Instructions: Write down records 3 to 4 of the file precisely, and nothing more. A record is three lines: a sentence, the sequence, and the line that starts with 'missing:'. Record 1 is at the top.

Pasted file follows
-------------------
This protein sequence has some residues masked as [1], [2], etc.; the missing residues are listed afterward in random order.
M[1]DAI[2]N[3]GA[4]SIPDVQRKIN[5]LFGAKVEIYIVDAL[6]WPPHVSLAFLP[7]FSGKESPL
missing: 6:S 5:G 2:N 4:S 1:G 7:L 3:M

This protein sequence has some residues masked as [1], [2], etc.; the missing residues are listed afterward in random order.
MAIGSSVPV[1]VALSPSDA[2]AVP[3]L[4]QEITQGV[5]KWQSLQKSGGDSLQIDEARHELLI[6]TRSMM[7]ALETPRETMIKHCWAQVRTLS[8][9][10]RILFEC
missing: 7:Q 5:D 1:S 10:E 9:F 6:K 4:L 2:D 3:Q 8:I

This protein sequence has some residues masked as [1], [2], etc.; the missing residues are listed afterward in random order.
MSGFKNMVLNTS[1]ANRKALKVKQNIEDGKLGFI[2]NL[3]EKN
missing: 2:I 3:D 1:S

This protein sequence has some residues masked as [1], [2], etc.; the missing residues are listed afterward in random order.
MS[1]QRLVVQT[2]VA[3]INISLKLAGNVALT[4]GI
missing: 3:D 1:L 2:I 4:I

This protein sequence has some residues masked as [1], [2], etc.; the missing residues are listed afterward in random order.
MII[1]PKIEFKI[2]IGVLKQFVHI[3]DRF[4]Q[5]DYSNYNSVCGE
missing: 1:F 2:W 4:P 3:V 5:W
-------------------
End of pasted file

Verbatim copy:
This protein sequence has some residues masked as [1], [2], etc.; the missing residues are listed afterward in random order.
MSGFKNMVLNTS[1]ANRKALKVKQNIEDGKLGFI[2]NL[3]EKN
missing: 2:I 3:D 1:S

This protein sequence has some residues masked as [1], [2], etc.; the missing residues are listed afterward in random order.
MS[1]QRLVVQT[2]VA[3]INISLKLAGNVALT[4]GI
missing: 3:D 1:L 2:I 4:I